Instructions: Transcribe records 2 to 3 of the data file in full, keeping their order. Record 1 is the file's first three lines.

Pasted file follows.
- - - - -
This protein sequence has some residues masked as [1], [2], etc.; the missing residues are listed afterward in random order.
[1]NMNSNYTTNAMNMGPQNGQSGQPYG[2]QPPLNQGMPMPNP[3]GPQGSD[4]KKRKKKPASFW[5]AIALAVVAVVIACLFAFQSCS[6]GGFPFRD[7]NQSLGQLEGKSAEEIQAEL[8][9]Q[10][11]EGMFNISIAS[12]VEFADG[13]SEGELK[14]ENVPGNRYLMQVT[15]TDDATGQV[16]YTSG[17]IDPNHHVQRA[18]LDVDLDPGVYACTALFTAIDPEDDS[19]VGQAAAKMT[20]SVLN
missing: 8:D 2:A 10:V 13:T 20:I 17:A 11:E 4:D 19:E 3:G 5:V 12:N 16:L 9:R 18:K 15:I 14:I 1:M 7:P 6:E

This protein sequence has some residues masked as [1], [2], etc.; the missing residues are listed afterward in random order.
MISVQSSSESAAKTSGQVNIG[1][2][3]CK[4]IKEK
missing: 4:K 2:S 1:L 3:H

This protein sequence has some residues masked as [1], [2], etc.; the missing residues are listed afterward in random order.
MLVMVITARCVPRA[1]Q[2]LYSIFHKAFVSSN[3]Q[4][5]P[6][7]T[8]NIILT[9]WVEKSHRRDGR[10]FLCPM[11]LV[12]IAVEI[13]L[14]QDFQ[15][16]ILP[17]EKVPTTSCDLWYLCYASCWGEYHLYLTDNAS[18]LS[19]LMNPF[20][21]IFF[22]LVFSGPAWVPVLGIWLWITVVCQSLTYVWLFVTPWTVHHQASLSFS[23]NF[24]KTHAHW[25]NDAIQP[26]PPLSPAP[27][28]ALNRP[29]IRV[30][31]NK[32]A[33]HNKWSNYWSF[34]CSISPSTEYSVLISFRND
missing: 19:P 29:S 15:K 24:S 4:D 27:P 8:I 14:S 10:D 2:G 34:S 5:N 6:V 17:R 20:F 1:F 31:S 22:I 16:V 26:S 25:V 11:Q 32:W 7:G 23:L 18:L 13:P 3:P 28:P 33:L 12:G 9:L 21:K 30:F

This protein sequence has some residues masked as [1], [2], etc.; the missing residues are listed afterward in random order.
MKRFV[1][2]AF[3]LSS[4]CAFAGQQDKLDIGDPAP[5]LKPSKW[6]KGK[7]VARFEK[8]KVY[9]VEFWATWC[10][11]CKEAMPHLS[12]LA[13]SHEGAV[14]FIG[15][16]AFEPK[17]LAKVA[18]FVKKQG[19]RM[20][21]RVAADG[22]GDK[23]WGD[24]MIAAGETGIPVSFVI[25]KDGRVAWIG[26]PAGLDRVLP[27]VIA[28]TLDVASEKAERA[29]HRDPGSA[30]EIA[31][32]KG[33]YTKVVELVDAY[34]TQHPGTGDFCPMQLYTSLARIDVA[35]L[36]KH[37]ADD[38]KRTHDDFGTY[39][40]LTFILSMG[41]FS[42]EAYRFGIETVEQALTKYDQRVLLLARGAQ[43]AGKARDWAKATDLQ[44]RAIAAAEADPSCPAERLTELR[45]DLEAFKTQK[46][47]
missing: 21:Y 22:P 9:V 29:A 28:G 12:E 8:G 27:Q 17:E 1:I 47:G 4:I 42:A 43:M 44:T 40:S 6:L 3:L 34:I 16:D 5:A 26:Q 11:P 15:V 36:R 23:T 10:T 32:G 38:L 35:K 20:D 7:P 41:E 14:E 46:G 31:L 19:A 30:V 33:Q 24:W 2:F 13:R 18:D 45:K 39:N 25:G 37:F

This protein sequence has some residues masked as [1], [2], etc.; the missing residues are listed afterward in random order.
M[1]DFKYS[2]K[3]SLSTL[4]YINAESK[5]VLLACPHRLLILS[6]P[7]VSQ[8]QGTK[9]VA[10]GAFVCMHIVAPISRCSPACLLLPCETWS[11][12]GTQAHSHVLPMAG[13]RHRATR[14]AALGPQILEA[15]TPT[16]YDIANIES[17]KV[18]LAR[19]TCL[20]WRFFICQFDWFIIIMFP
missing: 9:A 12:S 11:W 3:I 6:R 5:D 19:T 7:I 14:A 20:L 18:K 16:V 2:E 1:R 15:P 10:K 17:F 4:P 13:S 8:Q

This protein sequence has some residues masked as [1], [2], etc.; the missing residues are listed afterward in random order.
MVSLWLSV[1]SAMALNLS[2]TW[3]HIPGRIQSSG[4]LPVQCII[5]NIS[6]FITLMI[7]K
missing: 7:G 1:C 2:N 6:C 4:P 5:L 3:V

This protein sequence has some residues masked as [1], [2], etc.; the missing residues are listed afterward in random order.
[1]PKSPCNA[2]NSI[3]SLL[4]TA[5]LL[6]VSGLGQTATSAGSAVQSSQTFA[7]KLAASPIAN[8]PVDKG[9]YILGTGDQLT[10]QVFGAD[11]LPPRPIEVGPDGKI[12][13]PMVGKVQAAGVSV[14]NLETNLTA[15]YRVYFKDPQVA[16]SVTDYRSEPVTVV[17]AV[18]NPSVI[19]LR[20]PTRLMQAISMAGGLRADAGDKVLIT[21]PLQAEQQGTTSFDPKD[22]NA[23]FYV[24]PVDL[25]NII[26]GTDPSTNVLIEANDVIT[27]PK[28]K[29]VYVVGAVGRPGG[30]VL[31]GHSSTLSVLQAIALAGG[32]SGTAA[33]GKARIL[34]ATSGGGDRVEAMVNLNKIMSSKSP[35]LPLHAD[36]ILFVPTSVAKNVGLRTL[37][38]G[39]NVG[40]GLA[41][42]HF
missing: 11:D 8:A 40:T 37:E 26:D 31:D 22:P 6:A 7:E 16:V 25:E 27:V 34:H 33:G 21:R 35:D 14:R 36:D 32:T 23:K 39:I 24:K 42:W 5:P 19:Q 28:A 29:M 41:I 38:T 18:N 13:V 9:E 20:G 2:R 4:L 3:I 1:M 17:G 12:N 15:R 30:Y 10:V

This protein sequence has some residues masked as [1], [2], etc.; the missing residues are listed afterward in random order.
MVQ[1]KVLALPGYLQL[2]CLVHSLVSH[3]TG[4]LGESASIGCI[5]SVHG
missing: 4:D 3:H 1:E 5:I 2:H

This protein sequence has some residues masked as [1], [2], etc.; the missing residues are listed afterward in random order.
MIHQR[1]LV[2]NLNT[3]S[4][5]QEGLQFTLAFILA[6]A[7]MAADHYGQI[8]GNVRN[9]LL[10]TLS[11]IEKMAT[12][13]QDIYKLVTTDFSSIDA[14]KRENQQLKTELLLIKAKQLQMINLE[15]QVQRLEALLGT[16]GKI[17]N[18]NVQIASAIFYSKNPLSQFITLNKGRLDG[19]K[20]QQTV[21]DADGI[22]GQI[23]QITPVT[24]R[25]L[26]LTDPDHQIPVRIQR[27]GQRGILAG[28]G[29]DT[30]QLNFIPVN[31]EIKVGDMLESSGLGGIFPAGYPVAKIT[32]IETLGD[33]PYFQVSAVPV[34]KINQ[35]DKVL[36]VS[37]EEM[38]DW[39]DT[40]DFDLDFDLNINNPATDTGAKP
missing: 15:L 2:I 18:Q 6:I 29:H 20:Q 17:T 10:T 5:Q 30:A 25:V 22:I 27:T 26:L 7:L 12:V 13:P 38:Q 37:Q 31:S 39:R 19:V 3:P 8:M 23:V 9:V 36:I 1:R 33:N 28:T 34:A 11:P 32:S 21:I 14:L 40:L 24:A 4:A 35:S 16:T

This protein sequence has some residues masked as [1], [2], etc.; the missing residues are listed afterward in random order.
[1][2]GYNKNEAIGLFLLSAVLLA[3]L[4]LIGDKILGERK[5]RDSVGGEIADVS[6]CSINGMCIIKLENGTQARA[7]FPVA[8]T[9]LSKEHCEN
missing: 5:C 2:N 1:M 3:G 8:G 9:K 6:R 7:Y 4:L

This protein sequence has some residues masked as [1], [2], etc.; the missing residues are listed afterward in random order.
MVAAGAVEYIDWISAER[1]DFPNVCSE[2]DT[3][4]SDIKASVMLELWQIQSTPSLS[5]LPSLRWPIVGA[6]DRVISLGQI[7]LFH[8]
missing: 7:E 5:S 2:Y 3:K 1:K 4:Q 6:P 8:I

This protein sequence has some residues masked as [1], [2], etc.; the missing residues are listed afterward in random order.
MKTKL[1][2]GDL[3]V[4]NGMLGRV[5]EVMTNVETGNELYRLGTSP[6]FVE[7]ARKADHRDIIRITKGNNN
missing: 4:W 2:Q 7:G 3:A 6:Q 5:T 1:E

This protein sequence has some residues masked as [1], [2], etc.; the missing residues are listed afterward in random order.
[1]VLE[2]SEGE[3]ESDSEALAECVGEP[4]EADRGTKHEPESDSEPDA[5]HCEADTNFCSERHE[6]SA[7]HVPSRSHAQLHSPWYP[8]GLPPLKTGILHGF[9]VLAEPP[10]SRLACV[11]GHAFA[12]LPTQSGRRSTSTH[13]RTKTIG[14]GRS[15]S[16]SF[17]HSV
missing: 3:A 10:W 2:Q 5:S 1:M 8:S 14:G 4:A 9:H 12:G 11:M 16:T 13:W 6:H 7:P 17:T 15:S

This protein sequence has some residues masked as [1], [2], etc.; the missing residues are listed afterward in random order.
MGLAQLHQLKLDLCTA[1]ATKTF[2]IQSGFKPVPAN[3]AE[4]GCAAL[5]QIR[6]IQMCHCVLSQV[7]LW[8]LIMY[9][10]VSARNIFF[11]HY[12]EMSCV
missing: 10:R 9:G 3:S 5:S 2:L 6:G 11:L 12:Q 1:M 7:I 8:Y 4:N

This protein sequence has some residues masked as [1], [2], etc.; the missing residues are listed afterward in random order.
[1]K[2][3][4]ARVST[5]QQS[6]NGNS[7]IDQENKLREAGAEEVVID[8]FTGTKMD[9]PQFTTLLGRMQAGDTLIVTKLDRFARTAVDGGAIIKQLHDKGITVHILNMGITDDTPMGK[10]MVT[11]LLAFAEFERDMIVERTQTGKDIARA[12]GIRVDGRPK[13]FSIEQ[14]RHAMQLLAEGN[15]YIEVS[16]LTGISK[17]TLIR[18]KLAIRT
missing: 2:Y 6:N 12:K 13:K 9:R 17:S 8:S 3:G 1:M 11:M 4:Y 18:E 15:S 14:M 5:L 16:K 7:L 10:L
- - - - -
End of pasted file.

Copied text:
This protein sequence has some residues masked as [1], [2], etc.; the missing residues are listed afterward in random order.
MISVQSSSESAAKTSGQVNIG[1][2][3]CK[4]IKEK
missing: 4:K 2:S 1:L 3:H

This protein sequence has some residues masked as [1], [2], etc.; the missing residues are listed afterward in random order.
MLVMVITARCVPRA[1]Q[2]LYSIFHKAFVSSN[3]Q[4][5]P[6][7]T[8]NIILT[9]WVEKSHRRDGR[10]FLCPM[11]LV[12]IAVEI[13]L[14]QDFQ[15][16]ILP[17]EKVPTTSCDLWYLCYASCWGEYHLYLTDNAS[18]LS[19]LMNPF[20][21]IFF[22]LVFSGPAWVPVLGIWLWITVVCQSLTYVWLFVTPWTVHHQASLSFS[23]NF[24]KTHAHW[25]NDAIQP[26]PPLSPAP[27][28]ALNRP[29]IRV[30][31]NK[32]A[33]HNKWSNYWSF[34]CSISPSTEYSVLISFRND
missing: 19:P 29:S 15:K 24:S 4:D 27:P 8:I 14:S 10:D 2:G 34:S 5:N 6:V 17:R 20:F 1:F 31:S 22:I 16:V 26:S 25:V 11:Q 32:W 7:G 23:L 18:L 13:P 3:P 28:P 33:L 12:G 9:L 21:K 30:F